Thermodynamic, Dynamic, Structural and Excess Entropy Anomalies for core-softened potentials
Using molecular dynamic simulations we study three families of continuous core-softened potentials consisting of two length scales: a shoulder scale and an attractive scale. All the families have the same slope between the two length scales but exhibit different potential energy gap between them. For each family three shoulder depths are analyzed. We show that all these systems exhibit a liquid-liquid phase transition between a high density liquid phase and a low density liquid phase ending at a critical point. The critical temperature is the same for all cases suggesting that the critical temperature is only dependent on the slope between the two scales. The critical pressure decreases with the decrease of the potential energy gap between the two scales suggesting that the pressure is responsible for forming the high density liquid. We also show, using the radial distribution function and the excess entropy analysis, that the density, the diffusion and the structural anomalies are present if particles move from the attractive scale to the shoulder scale with the increase of the temperature indicating that the anomalous behavior depends only in what happens up to the second coordination shell.
pacs:64.70.Pf, 82.70.Dd, 83.10.Rs, 61.20.Ja
The phase behavior of single component systems as particles interacting via the so-called core-softened potentials is receiving a lot of attention recently. These potentials exhibit a repulsive core with a softening region with a shoulder or a ramp [, , , , , , , ]. These models originates from the desire of constructing a simple two-body isotropic potential capable of describing the complicated features of systems interacting via anisotropic potentials. This procedure generates systems that are analytically and computationally tractable and that one hopes are capable to retain the qualitative features of the real complex systems [, , , ].
The physical motivation behind these studies is the recently acknowledged possibility that some single component systems interacting through a core-softened potential display density and diffusion anomalies. This opened the discussion about the relation between the existence of thermodynamic anomalies in liquids and the form of the effective potential [, , , , , ].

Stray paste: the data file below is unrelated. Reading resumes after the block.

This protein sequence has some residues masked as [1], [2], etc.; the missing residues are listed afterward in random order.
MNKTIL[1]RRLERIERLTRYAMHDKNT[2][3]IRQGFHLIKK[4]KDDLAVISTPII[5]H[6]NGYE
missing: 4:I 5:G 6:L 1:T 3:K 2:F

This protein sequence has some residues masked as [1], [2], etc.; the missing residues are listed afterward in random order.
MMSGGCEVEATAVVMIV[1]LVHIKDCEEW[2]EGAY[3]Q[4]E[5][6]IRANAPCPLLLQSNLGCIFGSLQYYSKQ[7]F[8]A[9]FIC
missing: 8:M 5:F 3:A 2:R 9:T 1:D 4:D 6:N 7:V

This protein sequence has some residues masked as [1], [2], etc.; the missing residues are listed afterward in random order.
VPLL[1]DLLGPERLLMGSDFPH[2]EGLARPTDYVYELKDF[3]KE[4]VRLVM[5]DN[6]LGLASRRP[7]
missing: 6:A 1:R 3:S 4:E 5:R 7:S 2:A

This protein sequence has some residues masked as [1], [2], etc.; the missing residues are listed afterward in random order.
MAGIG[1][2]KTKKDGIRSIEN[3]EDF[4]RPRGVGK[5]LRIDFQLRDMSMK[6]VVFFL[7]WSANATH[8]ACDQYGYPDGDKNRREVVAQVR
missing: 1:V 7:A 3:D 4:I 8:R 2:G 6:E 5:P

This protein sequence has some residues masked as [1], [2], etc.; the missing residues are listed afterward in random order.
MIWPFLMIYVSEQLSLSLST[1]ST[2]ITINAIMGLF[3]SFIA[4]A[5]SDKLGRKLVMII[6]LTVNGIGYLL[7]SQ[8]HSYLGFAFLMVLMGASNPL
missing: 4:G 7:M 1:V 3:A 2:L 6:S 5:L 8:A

These anomalies appear in two different ways. First, it is the density anomaly. Most liquids contract upon cooling. This is not the case of water and other fluid systems. For water the specific volume at ambient pressure starts to increase when cooled below . The anomalous behavior of water was first suggested 300 years ago [] and was confirmed by a number of experiments [, ]. Besides, between MPa and MPa water also exhibits an anomalous increase of compressibility [, ] and, at atmospheric pressure, an increase of isobaric heat capacity upon cooling [, ].
But density anomaly is not the only unusual behavior that these materials have. For a normal liquid the diffusion constant, , decreases under compression. This is not the case of water. increases on compression at low temperature, , up to a maximum at . [, ]. Numerical simulations for SPC/E water [] recover the experimental results and show that the anomalous behavior of extends to the metastable liquid phase of water at negative pressure, a region that is difficult to access for experiments [, , , ]. In this region the diffusivity decreases for decreasing until it reaches a minimum value at some pressure , and the normal behavior, with increasing for decreasing , is reestablished only for [, , , , , ]. Besides water, silica [, ] and silicon [] also exhibit a diffusion anomalous region.
Acknowledging that CS potentials may engender density and diffusion anomalous behavior, a number of CS potentials were proposed to model the anisotropic systems described above. They possess a repulsive core that exhibits a region of softening where the slope changes dramatically. This region can be a shoulder or a ramp [, , , , , , , , , , , , , , , , , , , , , , ]. These models exhibit density and diffusion anomalies, but depending on the specific shape of the potential, the anomalies might be hidden in the metastable phase []. Also there are a number of core-softened potentials in which the anomalies are not present [, ]. The relation between the specific shape of the effective core-softened potential and the microscopic mechanism necessary for the presence of the anomalies is still under debate [, , , ].